We’ll cover each of these in more detail below. You may also need to fill out a state-specific form depending on your state.
K-1 form for partnerships
If the IRS taxes your business as a partnership, you’ll fill out Form 1065 for the organization and the accompanying Schedule K-1 for each partner. This includes all limited partnerships, general partnerships, and limited liability companies (LLCs) filing as a partnership.
You’ll include your K-1s with your partnership tax return. You and your partners will then use your individual K-1s to report your portion of the organization’s income on your individual tax returns.
Not sure if your organization is a partnership? These tips can help:
- If you own a business with another person but you haven’t incorporated it with any state, you likely have a partnership.
- If you own an LLC with one or more additional partners, and the government doesn’t tax you as a C corporation or an S corp, you have an LLC taxed as a partnership.
- If you registered your business as a partnership with the IRS, they will tax you as a partnership.
K-1 form for S corporations
If your organization is an S corporation, you’ll use Form 1120-S to report each S corp shareholder’s percentage of income, losses, and deductions. S corps must submit an annual report.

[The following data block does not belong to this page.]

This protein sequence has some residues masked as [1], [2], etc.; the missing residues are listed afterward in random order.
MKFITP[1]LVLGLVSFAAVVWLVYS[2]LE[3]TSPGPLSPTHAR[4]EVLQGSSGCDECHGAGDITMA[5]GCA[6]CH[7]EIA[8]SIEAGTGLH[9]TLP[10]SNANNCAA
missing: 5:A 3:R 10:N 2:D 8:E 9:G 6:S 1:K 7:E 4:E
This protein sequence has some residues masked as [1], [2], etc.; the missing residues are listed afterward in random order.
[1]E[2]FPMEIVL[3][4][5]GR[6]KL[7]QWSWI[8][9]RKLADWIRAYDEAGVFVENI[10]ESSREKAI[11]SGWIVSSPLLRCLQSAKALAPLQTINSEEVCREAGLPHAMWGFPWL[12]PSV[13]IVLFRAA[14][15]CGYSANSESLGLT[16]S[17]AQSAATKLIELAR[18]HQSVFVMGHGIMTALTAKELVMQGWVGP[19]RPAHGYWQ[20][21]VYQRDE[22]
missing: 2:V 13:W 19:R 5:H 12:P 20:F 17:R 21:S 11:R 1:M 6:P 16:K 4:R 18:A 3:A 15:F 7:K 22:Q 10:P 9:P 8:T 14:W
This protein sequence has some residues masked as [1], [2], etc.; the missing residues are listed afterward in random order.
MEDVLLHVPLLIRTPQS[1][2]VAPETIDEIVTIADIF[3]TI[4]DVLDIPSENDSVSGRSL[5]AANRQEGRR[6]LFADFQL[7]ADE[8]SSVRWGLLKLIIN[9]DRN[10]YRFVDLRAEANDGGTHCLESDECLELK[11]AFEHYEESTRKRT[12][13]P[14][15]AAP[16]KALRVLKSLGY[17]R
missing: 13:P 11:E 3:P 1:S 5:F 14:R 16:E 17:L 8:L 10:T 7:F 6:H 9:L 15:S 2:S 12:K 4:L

You’ll file Form 1120-S with the IRS separately as a partnership does with Form 1065, but you’ll still need to include your K-1 in your personal income tax returns6.
Your K-1 as an S corp shareholder reports the percentage of taxable income, losses, deductions, and credits you’re responsible for from the organization. For example, suppose you sell any business assets for capital gain. In that case, this information should appear on your K-1 so you can report on your tax return.
This is separate from a W-2 you may receive as an S-corporation employee.
K-1 form for trusts and estates
If you’re a beneficiary of a trust or estate, you’ll use Form 1041 to help report any distributions to the IRS on your individual tax return. You don’t need to file Form 1041 directly with the IRS; the trust or estate will. You’ll use your individual K-1 to fill out your tax return.